Being big to get ahead is just one of the myths about what success looks like in tourism.
But what does success really mean to you?
I recently wrote how small business can do very well in regional tourism. But success does not mean the same thing to everyone. It helps to decide early what success looks like for you. Is it about earnings? Is your success being booked out? Perhaps your version of success is that you run a large, business with multiple buses and tours. Whatever success is, you may have some expectations or hear some things about starting a small business and wonder is that really true?
Being big to be ‘successful’ is just one of the myths about what it takes to be successful in tourism – so let’s start there and explore a few others while we are at it.
I won’t make money unless I’m a big business.
It’s easy to feel intimidated by established operators, but Tourism Research Australia (TRA) research shows 95% of tourism businesses are micro and small to medium (SME) businesses run by individuals or partnerships. Most are earning under $200,000 a year (more like $50,000 a year in 2021).
It is true that at a certain size, a business starts to attract business through profile and also can win bigger contracts. If you have scale you are considered to have more capacity, and pose less of a risk for customers booking tourism services with you. Big means more risk. Corporate travel is in a different league to SMEs, but this is just the thinking around size and scale.
Small business is a valid and excellent training ground and can evolve into medium (over 19 employees) or large businesses (over 50 employees) by scaling, later if you set it up to do so early on.
It seems like all the attention, support and focus is on marketing large tourism businesses.
There’s no doubt big or established business is heavily invested, employs people and pays a lot of tax so have more sway. Small operators often report feeling shut out of opportunities or hear an implied message that as a small business, they are not as worthy of help, attention or support; 'not a fit' for state marketing campaigns, not eligible for grants, or told they are ‘not ready’.
Government is not great at working with lots of small diverse businesses or tailoring policy for different communities, sadly. You may encounter this on your journey so just be ready for it. You need to find your own way of succeeding independently of the government. You might also find you can get help from other quarters such as Tourism Industry Councils and Regional Tourism Organisations, business chambers and networking groups.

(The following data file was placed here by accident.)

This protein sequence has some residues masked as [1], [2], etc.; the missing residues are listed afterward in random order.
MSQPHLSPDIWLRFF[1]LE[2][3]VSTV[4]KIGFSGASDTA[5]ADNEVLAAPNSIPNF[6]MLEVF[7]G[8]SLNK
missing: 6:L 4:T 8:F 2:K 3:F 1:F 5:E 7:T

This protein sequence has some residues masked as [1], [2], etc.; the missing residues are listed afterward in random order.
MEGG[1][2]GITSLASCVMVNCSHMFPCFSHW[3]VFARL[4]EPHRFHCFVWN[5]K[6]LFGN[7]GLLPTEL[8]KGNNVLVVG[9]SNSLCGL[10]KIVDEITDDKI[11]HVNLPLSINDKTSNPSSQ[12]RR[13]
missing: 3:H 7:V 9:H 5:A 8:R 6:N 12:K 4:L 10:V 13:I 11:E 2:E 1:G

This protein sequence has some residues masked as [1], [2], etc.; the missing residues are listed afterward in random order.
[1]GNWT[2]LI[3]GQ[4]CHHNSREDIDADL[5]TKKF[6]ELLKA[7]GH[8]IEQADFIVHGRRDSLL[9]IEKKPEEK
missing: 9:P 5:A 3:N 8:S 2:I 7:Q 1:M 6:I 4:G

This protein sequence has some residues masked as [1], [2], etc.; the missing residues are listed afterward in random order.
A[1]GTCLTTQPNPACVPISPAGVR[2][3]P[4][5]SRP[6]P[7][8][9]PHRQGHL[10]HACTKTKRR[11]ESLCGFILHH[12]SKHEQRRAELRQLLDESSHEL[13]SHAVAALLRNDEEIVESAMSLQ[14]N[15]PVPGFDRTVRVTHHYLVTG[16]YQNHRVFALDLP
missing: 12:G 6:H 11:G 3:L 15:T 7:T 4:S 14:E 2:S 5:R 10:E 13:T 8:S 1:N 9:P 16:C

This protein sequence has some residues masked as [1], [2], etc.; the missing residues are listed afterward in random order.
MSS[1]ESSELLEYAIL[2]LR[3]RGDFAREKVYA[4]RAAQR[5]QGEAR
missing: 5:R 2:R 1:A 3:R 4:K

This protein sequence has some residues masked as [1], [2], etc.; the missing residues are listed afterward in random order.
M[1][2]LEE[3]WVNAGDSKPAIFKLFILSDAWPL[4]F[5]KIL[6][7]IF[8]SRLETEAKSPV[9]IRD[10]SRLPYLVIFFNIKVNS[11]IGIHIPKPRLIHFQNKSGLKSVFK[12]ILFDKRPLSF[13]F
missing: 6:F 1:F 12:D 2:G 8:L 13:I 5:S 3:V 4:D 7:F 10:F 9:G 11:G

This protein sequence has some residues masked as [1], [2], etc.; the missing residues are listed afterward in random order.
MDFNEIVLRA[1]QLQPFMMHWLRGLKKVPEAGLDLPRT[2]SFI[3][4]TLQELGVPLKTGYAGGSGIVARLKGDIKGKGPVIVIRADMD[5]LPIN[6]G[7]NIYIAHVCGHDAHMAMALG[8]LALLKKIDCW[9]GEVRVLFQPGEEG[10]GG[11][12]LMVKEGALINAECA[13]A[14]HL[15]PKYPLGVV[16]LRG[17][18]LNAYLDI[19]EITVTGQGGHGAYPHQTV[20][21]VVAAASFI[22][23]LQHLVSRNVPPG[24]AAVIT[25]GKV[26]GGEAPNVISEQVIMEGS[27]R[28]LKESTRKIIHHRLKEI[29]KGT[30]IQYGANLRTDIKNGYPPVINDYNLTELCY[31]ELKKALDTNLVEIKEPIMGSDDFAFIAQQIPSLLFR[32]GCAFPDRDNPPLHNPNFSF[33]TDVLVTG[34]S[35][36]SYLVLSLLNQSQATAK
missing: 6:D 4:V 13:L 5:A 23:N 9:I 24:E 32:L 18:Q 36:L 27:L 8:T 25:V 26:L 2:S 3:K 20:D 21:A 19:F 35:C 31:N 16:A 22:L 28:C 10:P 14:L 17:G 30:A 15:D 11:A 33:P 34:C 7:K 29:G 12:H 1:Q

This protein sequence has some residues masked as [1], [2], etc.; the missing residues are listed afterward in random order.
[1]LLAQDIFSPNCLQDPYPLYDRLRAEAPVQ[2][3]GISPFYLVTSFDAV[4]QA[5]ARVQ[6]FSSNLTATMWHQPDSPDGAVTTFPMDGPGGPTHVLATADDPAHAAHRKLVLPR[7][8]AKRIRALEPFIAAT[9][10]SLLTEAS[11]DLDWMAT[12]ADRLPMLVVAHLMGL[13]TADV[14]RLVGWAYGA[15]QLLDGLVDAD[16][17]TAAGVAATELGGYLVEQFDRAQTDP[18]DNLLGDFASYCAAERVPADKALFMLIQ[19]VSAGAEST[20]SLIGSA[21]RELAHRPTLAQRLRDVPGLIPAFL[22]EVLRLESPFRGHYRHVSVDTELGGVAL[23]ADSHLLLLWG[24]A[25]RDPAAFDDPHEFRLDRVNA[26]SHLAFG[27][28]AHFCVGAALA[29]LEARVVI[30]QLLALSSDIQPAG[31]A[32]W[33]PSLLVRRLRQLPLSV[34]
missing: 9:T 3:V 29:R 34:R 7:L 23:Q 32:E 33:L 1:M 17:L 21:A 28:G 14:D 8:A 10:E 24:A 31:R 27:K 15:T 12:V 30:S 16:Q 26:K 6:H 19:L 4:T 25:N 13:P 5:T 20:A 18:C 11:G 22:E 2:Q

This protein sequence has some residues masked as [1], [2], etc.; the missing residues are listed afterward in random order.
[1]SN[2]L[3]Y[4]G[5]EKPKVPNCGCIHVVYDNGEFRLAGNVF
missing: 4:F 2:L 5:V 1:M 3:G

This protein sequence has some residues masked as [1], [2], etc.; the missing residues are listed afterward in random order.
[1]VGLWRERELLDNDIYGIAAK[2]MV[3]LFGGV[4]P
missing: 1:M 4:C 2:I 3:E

I’ll never make the Top 10 Travel experiences lists.
‘Top 10 Best of…’ lists are marketing tools developed to simplify things and used to get profile and attention to a region. You can be very successful in a small business and tap into a niche market in your local area and provide a lot of value to visitors, as well as the region you operate in without being in the must-do lists in your state or region.
Don’t they know who I am? I should be getting more exposure.
Easy, tiger! Objectivity is important when you start out, so you are not expecting to be featured and supported in ways that may not be appropriate for your business size, age or stage. I’ve seen some tourism operators become very agitated when they don’t get the attention they feel they deserve, from the media, government campaigns or regional tourism marketing bodies. As the saying goes, you get more bees with honey than vinegar.
Also, if you are making money without being featured on the front of the Visitor Guide, does it really matter? You’ve got all that to look forward to! Being under the radar is not a bad place if you already have bookings and a market. I know a camel safari operator who rarely did any marketing as she had full occupancy and a repeat market who paid $3,000 per head per trip. She found her own markets and didn’t rely on government campaigns to bring bookings.
I'm overwhelmed trying to keep up with all the marketing demands.
There is an inexhaustible obsession with new, Instagrammable tourism experiences and interiors. It is not you, it is the relentless cycle of the marketing industry. Take a deep breath before you react to the call to be the best, the biggest, the most, the Superhost, the Tourism Award winner… these programs and status bring exposure benefits but are not essential for your success.
Tourism marketing bodies typically need new and impressive things to market, and the reality is your small venture might not be it. It may be. You can only launch a new business or product once and ride the wave for a short time before the next thing comes along. You can be under the radar, and very successful in a niche if you are consistent and build your market over time. Ride your own wave.
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